New Zealand Law Society - Law Society response to Independent Review

Law Society response to Independent Review

The Law Society outlines and discusses its response to the recommendations of the Independent Review.  

In its response to the Independent Review, the Law Society has accepted in principle most of the recommendations, including recommendations to establish a new independent regulator and an overhaul of the system for handling complaints about lawyers. The Law Society’s response was developed after consultation with its Council members and the profession. Some recommendations – for example developing a new freelance practising model or permitting new business structures – were earmarked for further consideration. No recommendations were rejected.

The response has been provided to the Minister of Justice, so that it can be considered for the Government’s legislative agenda.

Dual role an international outlier

Published in March 2023, the Review said that the Law Society’s current structure encompassing both regulator and membership body was an outlier in comparison with other legal regulatory systems internationally. “Many believe this current dual role doesn’t serve the interests of the public or the profession well”, Law Society President Frazer Barton said.

Some lawyers hesitant to access health and wellbeing services

The Review acknowledged that having the representative body and the regulator in one organisation could potentially deter lawyers from discussing concerns or seeking assistance from the Law Society. The Law Society is aware that its regulatory functions can act as a deterrent to lawyers accessing its representative services.

“There can be particular difficulties in responding to health and wellbeing concerns raised by practitioners”, Chief Executive Katie Rusbatch said. “As New Zealand’s population ages, an increasing cohort of lawyers are facing health issues which have varying degrees of impact on their law practices. Many of these practitioners require support.”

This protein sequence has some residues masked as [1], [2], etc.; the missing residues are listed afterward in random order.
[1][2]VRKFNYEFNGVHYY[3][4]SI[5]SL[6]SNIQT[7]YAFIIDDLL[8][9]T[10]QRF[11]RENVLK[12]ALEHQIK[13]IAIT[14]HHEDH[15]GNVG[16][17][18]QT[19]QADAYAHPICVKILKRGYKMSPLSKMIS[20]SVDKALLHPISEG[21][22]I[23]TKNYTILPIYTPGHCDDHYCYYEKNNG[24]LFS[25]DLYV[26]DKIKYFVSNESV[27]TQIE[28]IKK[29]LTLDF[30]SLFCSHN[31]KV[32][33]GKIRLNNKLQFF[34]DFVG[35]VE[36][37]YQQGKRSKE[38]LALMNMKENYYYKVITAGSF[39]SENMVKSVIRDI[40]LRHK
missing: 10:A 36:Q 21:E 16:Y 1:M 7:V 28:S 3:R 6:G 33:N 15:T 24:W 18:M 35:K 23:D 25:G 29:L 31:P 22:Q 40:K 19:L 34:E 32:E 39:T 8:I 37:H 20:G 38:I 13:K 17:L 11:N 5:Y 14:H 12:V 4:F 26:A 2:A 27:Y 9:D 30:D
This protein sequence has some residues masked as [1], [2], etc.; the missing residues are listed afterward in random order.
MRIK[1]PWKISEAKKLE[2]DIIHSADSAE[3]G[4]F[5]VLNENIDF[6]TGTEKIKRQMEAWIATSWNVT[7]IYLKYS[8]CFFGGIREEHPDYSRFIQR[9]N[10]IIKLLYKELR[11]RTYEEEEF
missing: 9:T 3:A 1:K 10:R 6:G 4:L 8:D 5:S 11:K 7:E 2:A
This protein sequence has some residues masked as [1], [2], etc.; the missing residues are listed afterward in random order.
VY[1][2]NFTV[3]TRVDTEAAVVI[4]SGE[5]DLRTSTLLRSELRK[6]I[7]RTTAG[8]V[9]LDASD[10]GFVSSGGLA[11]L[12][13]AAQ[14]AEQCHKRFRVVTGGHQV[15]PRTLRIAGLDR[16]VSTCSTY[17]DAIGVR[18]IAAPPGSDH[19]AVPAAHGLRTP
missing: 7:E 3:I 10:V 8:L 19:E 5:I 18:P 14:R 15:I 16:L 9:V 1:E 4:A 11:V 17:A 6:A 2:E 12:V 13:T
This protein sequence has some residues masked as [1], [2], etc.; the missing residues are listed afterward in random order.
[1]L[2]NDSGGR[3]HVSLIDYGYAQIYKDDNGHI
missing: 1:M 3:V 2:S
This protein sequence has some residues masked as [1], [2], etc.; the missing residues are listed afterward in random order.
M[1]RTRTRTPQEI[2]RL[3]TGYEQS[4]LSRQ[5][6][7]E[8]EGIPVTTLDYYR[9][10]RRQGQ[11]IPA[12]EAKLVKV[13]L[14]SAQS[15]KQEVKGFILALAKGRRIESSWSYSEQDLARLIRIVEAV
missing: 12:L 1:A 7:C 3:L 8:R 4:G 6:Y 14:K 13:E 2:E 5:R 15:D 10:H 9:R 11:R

Independence from government

Mr Barton said that if a regulator is established, it should not be a Crown entity. “The new regulator would be established as an independent statutory body. It would not be subject to directive powers or statements of policy from government.”

Te Tiriti o Waitangi

Other recommendations accepted in principle include that a Te Tiriti clause should apply to those exercising regulatory functions under that legislation. Further work is required to determine the appropriate language for that clause and how it would operate in practice.

This particular recommendation from the Independent Review Panel generated some commentary earlier in the year. It’s important to note that the proposed recommendation applies to a new regulator, and not to lawyers or the duties they have.

Freelancing proposal requires further consideration

A recommendation to introduce a new ‘freelance’ practising model needed further consideration, the Law Society noted in its response. The freelance model would allow lawyers to provide services to the public in non-reserved areas without requiring prior regulatory approval.

Currently lawyers who wish to practise on own account need at least three years of legal experience, and to satisfy the Law Society of their suitability. These requirements provide an important quality assurance safeguard for lawyers who are offering unsupervised services to consumers.